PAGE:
Why release CO2 into the atmosphere if you could
use it to make fuels and chemicals?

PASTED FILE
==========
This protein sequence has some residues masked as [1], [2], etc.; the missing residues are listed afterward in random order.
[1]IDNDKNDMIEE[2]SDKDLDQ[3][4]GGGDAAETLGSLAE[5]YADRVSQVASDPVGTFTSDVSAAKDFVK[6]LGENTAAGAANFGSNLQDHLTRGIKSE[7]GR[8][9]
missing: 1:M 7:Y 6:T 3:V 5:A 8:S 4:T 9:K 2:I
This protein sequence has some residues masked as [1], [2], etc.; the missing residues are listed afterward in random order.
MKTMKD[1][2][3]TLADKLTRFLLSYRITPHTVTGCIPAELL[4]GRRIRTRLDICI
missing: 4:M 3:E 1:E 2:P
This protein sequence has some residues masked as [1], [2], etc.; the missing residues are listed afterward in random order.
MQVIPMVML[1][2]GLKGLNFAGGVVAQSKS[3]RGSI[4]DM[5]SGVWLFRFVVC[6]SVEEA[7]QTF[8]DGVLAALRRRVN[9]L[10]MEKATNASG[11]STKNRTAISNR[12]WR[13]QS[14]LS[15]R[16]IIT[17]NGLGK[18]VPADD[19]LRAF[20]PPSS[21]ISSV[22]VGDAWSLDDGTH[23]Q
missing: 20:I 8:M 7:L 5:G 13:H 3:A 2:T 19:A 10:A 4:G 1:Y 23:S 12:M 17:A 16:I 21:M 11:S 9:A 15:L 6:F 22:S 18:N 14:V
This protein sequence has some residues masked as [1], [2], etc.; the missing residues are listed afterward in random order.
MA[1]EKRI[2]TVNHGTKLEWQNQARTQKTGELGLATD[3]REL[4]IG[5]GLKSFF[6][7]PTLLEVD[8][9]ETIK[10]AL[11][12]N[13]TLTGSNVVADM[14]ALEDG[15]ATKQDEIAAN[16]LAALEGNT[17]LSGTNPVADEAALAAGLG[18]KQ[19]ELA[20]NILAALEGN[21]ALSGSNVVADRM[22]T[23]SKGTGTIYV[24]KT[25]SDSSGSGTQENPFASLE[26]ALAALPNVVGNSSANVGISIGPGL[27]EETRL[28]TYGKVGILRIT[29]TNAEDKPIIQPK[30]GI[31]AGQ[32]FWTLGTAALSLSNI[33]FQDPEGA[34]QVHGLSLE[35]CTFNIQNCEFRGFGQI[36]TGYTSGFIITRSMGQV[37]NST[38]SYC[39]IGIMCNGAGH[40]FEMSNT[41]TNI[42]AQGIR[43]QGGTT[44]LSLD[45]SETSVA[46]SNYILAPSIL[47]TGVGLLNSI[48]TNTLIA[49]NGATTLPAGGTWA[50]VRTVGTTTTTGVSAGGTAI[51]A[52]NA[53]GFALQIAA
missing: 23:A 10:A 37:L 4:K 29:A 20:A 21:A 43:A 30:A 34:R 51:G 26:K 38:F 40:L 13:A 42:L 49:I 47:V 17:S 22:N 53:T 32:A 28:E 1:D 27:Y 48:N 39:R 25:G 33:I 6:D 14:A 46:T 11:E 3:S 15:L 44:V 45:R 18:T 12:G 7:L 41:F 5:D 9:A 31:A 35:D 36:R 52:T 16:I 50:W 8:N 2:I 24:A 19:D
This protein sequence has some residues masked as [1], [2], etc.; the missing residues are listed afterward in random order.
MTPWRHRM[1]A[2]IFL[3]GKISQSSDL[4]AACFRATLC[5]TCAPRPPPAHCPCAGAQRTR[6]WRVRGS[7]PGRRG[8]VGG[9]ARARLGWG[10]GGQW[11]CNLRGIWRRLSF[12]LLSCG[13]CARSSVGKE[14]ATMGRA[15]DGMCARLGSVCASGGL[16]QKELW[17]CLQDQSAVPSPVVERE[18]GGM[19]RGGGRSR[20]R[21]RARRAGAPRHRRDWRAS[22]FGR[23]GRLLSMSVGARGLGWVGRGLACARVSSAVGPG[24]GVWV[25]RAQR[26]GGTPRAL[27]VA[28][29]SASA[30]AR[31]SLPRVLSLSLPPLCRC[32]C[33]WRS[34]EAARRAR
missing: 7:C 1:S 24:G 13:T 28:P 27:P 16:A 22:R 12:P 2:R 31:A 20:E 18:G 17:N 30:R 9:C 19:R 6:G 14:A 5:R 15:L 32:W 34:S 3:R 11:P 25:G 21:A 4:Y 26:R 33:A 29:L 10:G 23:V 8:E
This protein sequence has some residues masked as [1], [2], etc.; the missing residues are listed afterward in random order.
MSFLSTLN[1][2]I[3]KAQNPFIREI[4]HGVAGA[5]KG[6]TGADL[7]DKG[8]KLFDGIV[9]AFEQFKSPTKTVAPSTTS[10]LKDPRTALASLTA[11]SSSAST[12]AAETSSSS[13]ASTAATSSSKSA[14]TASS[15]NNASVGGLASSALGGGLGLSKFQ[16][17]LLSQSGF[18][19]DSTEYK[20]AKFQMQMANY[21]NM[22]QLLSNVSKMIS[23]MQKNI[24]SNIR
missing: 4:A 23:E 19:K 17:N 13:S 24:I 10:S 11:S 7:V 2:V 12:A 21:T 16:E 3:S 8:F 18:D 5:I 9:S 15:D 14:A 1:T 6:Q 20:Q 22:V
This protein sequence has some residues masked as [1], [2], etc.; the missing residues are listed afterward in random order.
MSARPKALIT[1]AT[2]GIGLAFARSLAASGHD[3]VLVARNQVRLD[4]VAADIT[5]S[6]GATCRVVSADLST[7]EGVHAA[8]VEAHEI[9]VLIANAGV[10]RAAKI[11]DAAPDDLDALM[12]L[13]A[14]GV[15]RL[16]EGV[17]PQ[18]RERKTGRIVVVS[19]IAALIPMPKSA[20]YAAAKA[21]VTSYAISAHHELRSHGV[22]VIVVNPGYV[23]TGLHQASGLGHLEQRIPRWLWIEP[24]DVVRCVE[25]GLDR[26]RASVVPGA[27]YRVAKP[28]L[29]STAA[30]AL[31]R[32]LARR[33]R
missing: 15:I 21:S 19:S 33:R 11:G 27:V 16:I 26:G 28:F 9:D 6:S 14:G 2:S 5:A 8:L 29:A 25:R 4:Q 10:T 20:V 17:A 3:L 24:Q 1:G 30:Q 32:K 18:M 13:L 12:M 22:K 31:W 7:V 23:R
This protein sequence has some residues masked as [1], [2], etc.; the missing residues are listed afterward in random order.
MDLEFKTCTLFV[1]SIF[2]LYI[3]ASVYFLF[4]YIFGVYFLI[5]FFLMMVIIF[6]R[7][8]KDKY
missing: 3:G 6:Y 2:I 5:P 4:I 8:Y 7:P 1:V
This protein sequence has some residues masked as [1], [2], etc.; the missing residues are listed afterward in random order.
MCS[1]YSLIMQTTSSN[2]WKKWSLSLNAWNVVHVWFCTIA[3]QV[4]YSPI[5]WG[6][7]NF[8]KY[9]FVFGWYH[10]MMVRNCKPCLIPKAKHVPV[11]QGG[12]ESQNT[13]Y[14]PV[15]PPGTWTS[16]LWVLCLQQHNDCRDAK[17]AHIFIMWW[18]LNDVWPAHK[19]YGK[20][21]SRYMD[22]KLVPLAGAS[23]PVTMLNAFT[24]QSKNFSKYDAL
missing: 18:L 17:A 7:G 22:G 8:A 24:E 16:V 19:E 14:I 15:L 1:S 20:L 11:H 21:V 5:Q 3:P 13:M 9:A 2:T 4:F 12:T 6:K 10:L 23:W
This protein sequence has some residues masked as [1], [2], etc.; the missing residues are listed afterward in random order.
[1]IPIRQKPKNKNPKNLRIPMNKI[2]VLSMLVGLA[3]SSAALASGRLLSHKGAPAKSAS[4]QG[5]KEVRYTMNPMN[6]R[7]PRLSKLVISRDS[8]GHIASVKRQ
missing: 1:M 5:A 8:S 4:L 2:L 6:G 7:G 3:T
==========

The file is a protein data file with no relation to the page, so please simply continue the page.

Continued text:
The sustainable utilisation of the greenhouse gas CO2 represents a key step towards accomplishing a circular carbon economy. To address this goal, we interface light absorbers with suitable catalysts for the light-driven conversion of CO2 to value-added chemicals, including CO, formate, methane, or liquid multicarbon products. Our research covers various facets of CO2 conversion, from fundamental studies on electrocatalytic surface-bound interactions, to applied research on device integration and upscaling. Molecular catalysts are immobilised onto nanostructured metal oxide, lead halide perovskite, and silicon semiconductors to promote highly-selective CO2 conversion in both aqueous and organic media. Spectroelectrochemical studies on those (photo)electrodes uncover mechanistic insights into optimal catalyst loading and selectivity. Synthetic catalysts are functionalised with a variety of anchor groups to enable photocatalysis in colloidal systems involving quantum dot, carbon nitride and carbon dot nanoparticles. Photoelectrochemical “artificial leaf” devices and particulate photocatalyst sheets are being developed to probe the stability and scalability of our systems, taking practical aspects as variable daylight conditions and day-night cycles into account. Overall, our efforts strive towards establishing solar carbon fuels as a competitive alternative to fossil fuels in the future.